The remainder of this note is organised as follows. Section Two describes what can be considered respectively monetary policy and central banking in the case of the Republic of Venice in the first decades of the seventeenth century. Then Section Three discusses the action of the Venetian government during the 1629-1631 period, focusing on the economics of the fiscal monetization that was implemented at that time.
In order to analyse historical events using a modern concept such as helicopter money, we need to define what were the forms respectively of monetary policy and central banking in the relevant historical context.
First, we need a definition of monetary policy that has to be general from both the theoretical and historical point of view. Theoretically, given a standard general equilibrium setting with frictions, where money is a good – or a token (that can perform at least one of the three well-known functions – unit of accounts (Loyo 2002), medium of exchange (Kiyotaki and Wright 1993), store of value (Wallace 1980)) a demand for money is likely to exist.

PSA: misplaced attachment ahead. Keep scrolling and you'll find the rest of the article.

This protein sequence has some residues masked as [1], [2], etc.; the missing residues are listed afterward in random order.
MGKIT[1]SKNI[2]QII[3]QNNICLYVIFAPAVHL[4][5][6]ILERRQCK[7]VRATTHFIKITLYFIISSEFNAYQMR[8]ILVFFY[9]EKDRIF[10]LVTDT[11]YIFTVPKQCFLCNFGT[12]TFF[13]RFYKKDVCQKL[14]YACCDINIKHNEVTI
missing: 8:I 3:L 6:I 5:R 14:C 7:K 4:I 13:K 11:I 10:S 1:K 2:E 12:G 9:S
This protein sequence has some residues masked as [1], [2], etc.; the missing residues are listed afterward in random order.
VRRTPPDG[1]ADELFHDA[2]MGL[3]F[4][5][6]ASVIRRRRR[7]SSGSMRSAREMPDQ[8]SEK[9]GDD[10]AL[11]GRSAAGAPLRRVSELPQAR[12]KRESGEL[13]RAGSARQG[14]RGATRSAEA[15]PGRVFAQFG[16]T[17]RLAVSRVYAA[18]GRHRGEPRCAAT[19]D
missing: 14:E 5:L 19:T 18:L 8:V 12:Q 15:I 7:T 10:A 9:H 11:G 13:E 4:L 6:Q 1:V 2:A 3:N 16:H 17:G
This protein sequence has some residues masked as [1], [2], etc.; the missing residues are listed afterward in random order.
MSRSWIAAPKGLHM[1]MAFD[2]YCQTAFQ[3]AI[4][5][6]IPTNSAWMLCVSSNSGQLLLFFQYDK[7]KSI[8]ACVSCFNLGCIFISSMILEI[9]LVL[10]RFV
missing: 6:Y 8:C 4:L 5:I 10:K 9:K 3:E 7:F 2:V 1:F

Then we can define monetary policy as the corresponding government issuing policy; the government produces outside money, whatever may be the capacity of the private sector to produce inside money (Holmstrom and Tirole 1998, Brunnermeier and Niepelt 2019). In a sense, our definition is consistent with a Cartalist approach (Goodhart 1998), being centred on the link between political sovereignty on the one hand and money creation – either through mint or central bank, or both – on the other side.
Historically, this definition can be applied in analysing the overall evolution of monetary history, where both commodity money and fiat money can be present. Saying that monetary policy is any public policy aiming to control money issuing – whatever is the definition of money – allows one to discuss monetary policy episodes well in advance of the appearance of modern central banks, for example during the Roman Age (De Cecco 1985, Temin 2013, Bordo and Levin 2017).